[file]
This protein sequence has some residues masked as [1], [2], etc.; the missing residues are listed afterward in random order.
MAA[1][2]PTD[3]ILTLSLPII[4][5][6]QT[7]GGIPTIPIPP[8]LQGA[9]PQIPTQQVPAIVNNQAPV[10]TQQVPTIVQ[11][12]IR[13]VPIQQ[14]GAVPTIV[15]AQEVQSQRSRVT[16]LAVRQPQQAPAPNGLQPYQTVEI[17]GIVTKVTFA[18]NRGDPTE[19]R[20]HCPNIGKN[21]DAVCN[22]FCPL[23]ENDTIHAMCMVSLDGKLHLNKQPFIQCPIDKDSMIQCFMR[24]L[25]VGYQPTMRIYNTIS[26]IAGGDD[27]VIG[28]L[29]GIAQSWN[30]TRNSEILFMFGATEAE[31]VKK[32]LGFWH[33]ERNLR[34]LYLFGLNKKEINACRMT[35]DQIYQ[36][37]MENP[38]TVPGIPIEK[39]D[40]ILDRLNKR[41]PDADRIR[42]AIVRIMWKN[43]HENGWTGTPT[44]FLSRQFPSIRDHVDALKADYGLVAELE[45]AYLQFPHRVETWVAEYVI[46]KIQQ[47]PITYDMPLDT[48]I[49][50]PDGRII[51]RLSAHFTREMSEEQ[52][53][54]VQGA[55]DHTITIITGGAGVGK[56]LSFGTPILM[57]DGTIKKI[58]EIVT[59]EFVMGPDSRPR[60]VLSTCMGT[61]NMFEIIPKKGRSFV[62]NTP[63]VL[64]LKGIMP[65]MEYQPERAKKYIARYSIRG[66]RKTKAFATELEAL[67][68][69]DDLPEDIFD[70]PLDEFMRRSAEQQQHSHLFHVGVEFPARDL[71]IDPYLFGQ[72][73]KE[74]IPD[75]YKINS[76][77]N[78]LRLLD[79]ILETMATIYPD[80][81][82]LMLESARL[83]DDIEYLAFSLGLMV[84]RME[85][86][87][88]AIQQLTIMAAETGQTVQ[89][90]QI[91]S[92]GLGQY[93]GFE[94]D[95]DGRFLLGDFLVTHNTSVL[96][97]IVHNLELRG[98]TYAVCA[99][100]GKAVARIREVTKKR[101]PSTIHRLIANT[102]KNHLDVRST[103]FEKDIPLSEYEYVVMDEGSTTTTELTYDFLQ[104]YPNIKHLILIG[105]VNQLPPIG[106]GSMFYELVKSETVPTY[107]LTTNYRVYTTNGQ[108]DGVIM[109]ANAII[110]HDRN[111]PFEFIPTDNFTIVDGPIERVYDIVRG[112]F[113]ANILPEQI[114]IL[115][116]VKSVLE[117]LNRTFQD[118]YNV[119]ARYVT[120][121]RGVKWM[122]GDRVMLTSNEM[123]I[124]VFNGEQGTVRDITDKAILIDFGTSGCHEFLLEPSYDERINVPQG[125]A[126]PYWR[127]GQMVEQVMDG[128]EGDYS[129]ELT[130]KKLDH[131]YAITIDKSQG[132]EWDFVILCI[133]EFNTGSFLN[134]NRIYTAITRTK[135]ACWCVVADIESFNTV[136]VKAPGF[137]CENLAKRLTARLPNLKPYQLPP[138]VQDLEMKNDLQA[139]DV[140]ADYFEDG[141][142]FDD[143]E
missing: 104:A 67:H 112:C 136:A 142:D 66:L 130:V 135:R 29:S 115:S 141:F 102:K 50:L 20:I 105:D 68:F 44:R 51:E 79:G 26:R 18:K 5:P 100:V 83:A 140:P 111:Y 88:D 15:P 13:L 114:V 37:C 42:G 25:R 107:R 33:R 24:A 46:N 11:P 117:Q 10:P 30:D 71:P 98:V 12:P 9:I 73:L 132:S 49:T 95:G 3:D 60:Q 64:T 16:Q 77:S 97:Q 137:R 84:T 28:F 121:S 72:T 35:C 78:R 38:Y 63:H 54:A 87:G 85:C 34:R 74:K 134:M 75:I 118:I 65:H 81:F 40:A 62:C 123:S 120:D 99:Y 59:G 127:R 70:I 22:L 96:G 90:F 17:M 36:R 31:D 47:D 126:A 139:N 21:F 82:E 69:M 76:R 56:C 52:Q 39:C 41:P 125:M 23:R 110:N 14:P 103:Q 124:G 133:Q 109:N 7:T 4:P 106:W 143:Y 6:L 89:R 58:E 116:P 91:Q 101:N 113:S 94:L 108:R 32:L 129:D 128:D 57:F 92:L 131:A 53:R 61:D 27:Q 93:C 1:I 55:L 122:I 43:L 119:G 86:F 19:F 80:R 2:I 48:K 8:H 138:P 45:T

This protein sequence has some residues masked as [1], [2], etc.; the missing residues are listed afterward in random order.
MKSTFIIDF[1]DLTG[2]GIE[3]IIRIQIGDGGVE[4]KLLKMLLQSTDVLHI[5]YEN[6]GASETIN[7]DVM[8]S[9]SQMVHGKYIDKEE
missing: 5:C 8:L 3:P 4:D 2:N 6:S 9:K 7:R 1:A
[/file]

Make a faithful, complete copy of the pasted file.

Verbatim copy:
This protein sequence has some residues masked as [1], [2], etc.; the missing residues are listed afterward in random order.
MAA[1][2]PTD[3]ILTLSLPII[4][5][6]QT[7]GGIPTIPIPP[8]LQGA[9]PQIPTQQVPAIVNNQAPV[10]TQQVPTIVQ[11][12]IR[13]VPIQQ[14]GAVPTIV[15]AQEVQSQRSRVT[16]LAVRQPQQAPAPNGLQPYQTVEI[17]GIVTKVTFA[18]NRGDPTE[19]R[20]HCPNIGKN[21]DAVCN[22]FCPL[23]ENDTIHAMCMVSLDGKLHLNKQPFIQCPIDKDSMIQCFMR[24]L[25]VGYQPTMRIYNTIS[26]IAGGDD[27]VIG[28]L[29]GIAQSWN[30]TRNSEILFMFGATEAE[31]VKK[32]LGFWH[33]ERNLR[34]LYLFGLNKKEINACRMT[35]DQIYQ[36][37]MENP[38]TVPGIPIEK[39]D[40]ILDRLNKR[41]PDADRIR[42]AIVRIMWKN[43]HENGWTGTPT[44]FLSRQFPSIRDHVDALKADYGLVAELE[45]AYLQFPHRVETWVAEYVI[46]KIQQ[47]PITYDMPLDT[48]I[49][50]PDGRII[51]RLSAHFTREMSEEQ[52][53][54]VQGA[55]DHTITIITGGAGVGK[56]LSFGTPILM[57]DGTIKKI[58]EIVT[59]EFVMGPDSRPR[60]VLSTCMGT[61]NMFEIIPKKGRSFV[62]NTP[63]VL[64]LKGIMP[65]MEYQPERAKKYIARYSIRG[66]RKTKAFATELEAL[67][68][69]DDLPEDIFD[70]PLDEFMRRSAEQQQHSHLFHVGVEFPARDL[71]IDPYLFGQ[72][73]KE[74]IPD[75]YKINS[76][77]N[78]LRLLD[79]ILETMATIYPD[80][81][82]LMLESARL[83]DDIEYLAFSLGLMV[84]RME[85][86][87][88]AIQQLTIMAAETGQTVQ[89][90]QI[91]S[92]GLGQY[93]GFE[94]D[95]DGRFLLGDFLVTHNTSVL[96][97]IVHNLELRG[98]TYAVCA[99][100]GKAVARIREVTKKR[101]PSTIHRLIANT[102]KNHLDVRST[103]FEKDIPLSEYEYVVMDEGSTTTTELTYDFLQ[104]YPNIKHLILIG[105]VNQLPPIG[106]GSMFYELVKSETVPTY[107]LTTNYRVYTTNGQ[108]DGVIM[109]ANAII[110]HDRN[111]PFEFIPTDNFTIVDGPIERVYDIVRG[112]F[113]ANILPEQI[114]IL[115][116]VKSVLE[117]LNRTFQD[118]YNV[119]ARYVT[120][121]RGVKWM[122]GDRVMLTSNEM[123]I[124]VFNGEQGTVRDITDKAILIDFGTSGCHEFLLEPSYDERINVPQG[125]A[126]PYWR[127]GQMVEQVMDG[128]EGDYS[129]ELT[130]KKLDH[131]YAITIDKSQG[132]EWDFVILCI[133]EFNTGSFLN[134]NRIYTAITRTK[135]ACWCVVADIESFNTV[136]VKAPGF[137]CENLAKRLTARLPNLKPYQLPP[138]VQDLEMKNDLQA[139]DV[140]ADYFEDG[141][142]FDD[143]E
missing: 104:A 67:H 112:C 136:A 142:D 66:L 130:V 135:R 29:S 115:S 141:F 102:K 50:L 20:I 105:D 68:F 44:R 51:E 79:G 26:R 18:K 5:P 100:V 83:A 140:P 111:Y 88:D 15:P 13:L 114:V 37:C 42:G 25:R 107:R 33:R 24:A 46:N 11:P 117:Q 10:P 30:D 71:P 98:V 12:P 9:I 73:L 132:S 49:T 95:G 3:D 60:Q 64:T 16:Q 77:S 97:Q 137:R 84:T 28:F 121:S 72:T 35:C 78:R 38:Y 63:H 54:A 87:G 85:C 34:R 74:K 134:M 75:I 118:I 65:H 81:F 40:A 62:C 123:S 120:D 99:Y 59:G 127:R 70:I 22:L 96:G 90:F 17:M 36:R 31:D 47:D 126:A 139:N 21:F 82:E 69:M 76:R 56:C 52:Q 39:C 41:P 125:M 23:R 110:N 14:P 103:Q 124:G 133:Q 109:N 7:T 4:P 106:W 143:Y 6:L 89:R 58:E 116:P 91:Q 101:N 113:S 94:L 108:R 32:L 129:D 128:D 57:F 92:L 131:A 53:R 61:D 27:Q 93:C 1:I 55:L 122:I 43:L 119:G 86:F 19:F 80:R 2:I 48:K 8:H 138:P 45:T

This protein sequence has some residues masked as [1], [2], etc.; the missing residues are listed afterward in random order.
MKSTFIIDF[1]DLTG[2]GIE[3]IIRIQIGDGGVE[4]KLLKMLLQSTDVLHI[5]YEN[6]GASETIN[7]DVM[8]S[9]SQMVHGKYIDKEE
missing: 5:C 8:L 3:P 4:D 2:N 6:S 9:K 7:R 1:A